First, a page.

A man who faked his own death to make a TikTok video could potentially be sued, a barrister has warned.
Belgian David Baerten asked his family to tell people he had passed away and organise a funeral.
The 45-year-old was annoyed that his friends were paying him insufficient attention.
As people arrived at the funeral, a helicopter appeared in the sky, Mr Baerten sauntered out and mourners ran to embrace him.
Barrister Peter Leonard described the stunt as “attention seeking of the highest degree” and warned Mr Baerten could even be sued.
“Potentially, there would be a claim here for a thing called nervous shock,” he told Moncrieff.
“Which is a law of tort and this arises where, as we know, in tort you have somebody who does something and somebody suffers as a result.
“In this instance, this man comes back and somebody sees this and the reaction of seeing someone that you thought was dead, that could potentially cause PTSD and somebody could have psychological and psychiatric fallout as a result of that.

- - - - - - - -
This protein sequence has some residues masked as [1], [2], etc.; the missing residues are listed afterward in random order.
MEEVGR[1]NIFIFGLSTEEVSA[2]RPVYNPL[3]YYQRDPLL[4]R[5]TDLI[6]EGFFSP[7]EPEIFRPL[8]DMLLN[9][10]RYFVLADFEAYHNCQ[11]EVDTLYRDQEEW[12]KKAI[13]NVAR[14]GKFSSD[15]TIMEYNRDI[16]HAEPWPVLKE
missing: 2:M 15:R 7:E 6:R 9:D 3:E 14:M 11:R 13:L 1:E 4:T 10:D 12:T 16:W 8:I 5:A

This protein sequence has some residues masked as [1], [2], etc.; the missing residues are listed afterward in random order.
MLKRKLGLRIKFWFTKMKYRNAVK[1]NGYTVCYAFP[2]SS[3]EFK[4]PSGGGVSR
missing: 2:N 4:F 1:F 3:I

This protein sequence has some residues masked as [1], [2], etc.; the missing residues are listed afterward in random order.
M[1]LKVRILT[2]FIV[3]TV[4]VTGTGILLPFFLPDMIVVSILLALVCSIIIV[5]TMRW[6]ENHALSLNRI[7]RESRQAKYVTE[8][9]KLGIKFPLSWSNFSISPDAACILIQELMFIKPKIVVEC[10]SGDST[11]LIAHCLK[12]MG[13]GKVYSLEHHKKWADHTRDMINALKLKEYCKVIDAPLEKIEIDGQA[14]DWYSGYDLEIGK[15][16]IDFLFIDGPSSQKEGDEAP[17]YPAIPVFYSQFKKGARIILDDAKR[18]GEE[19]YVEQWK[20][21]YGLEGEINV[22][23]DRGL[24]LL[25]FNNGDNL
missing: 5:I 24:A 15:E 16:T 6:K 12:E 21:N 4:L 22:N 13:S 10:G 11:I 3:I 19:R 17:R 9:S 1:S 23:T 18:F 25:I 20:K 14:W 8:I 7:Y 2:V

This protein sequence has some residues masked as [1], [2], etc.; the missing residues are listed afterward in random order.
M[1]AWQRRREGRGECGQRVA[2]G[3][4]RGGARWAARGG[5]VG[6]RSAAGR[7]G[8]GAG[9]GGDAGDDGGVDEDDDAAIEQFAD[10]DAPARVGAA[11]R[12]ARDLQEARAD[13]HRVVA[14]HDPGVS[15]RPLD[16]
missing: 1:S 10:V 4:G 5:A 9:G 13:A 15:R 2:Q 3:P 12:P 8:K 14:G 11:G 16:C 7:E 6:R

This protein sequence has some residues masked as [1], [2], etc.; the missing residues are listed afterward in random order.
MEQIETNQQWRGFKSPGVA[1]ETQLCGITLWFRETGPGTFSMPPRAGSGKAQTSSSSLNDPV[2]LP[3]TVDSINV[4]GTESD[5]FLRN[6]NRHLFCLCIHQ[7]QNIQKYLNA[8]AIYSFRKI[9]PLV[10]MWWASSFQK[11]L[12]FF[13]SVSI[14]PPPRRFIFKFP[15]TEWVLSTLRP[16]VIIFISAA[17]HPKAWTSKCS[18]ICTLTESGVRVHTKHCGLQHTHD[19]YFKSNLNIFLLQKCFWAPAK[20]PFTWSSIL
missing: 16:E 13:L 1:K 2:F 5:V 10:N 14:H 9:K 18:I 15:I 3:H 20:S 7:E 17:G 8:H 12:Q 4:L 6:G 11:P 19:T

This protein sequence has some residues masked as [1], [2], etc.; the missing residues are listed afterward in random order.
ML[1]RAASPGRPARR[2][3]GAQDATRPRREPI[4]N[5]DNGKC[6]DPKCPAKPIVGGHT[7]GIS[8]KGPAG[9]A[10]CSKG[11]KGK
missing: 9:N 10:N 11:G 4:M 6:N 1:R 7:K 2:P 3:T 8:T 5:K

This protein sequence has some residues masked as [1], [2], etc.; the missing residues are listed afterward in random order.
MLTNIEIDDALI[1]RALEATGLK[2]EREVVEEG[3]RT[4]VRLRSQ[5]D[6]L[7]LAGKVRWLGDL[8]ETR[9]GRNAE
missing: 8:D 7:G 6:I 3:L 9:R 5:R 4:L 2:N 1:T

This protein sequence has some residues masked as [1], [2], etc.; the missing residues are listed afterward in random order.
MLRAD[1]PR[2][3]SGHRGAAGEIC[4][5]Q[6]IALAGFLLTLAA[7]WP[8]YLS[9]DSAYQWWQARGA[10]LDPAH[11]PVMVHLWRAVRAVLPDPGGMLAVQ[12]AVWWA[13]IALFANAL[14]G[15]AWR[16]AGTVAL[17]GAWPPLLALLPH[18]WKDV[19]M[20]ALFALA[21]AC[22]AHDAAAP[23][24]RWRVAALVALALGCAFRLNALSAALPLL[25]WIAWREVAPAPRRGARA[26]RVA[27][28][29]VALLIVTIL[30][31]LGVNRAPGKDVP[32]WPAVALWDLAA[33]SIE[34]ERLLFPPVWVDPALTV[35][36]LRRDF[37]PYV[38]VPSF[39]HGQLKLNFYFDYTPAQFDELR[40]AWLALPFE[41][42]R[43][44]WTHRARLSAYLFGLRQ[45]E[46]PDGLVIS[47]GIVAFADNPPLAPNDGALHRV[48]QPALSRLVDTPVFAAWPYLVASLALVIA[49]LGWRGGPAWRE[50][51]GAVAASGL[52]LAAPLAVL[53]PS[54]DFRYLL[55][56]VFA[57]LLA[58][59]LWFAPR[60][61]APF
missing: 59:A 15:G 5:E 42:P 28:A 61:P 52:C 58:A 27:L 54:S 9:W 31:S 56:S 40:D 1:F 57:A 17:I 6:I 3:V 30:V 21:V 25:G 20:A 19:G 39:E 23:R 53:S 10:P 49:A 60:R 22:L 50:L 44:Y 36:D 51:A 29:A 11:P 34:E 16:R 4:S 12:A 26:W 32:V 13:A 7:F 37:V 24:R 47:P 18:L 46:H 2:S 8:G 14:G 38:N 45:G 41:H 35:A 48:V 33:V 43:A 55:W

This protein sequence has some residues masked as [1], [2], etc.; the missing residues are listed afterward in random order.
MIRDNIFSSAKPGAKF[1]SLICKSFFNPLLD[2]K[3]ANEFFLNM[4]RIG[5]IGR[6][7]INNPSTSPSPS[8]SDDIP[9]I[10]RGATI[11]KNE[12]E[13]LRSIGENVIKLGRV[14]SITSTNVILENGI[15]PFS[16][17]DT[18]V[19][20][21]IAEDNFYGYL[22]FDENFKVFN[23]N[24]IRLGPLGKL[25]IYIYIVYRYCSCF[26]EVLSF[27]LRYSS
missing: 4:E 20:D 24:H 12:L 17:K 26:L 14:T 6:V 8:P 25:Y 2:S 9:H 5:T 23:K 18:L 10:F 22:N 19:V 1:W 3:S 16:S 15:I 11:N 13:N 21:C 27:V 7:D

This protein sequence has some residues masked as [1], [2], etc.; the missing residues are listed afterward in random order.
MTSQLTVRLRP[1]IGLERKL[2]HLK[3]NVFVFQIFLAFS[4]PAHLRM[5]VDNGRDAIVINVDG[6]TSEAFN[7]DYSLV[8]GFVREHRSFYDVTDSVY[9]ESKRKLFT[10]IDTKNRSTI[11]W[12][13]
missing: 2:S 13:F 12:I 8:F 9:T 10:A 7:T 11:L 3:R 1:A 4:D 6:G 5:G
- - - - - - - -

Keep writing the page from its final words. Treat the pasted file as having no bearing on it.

“And then you would have a claim in tort and wouldn’t it be great if this guy was penalised in this way?”
There are no reports of anyone at the funeral suffering from PTSD.
@el.tiktokeur2 Tu nous as eu on t aime mon ami on est content que tu es parmis nous ❤️❤️#pourtoii #fyp #fypシ @Ragnar_le_fou ♬ son original - Thomas faut
In certain circumstances, faking your own death could lead to jail time - especially if it leads to money changing hands.
“It’s kind of a ridiculous situation,” Mr Leonard said.
“The notion of faking your own death, it has happened and if it does happen and if it’s done for a particular reason and the particular reason is fraud in order to draw down a life insurance policy, now that would be something where the law would jump in.”
In 1974, British MP John Stonehouse left his clothes on a beach in Miami and vanished.
It was widely assumed he had drowned but in fact he had travelled to Australia on a fake passport.
Eventually, bank staff in Melbourne grew suspicious of him and he was arrested and deported back to Britain.
In 1976, he was convicted and jailed for fraud, theft and deception.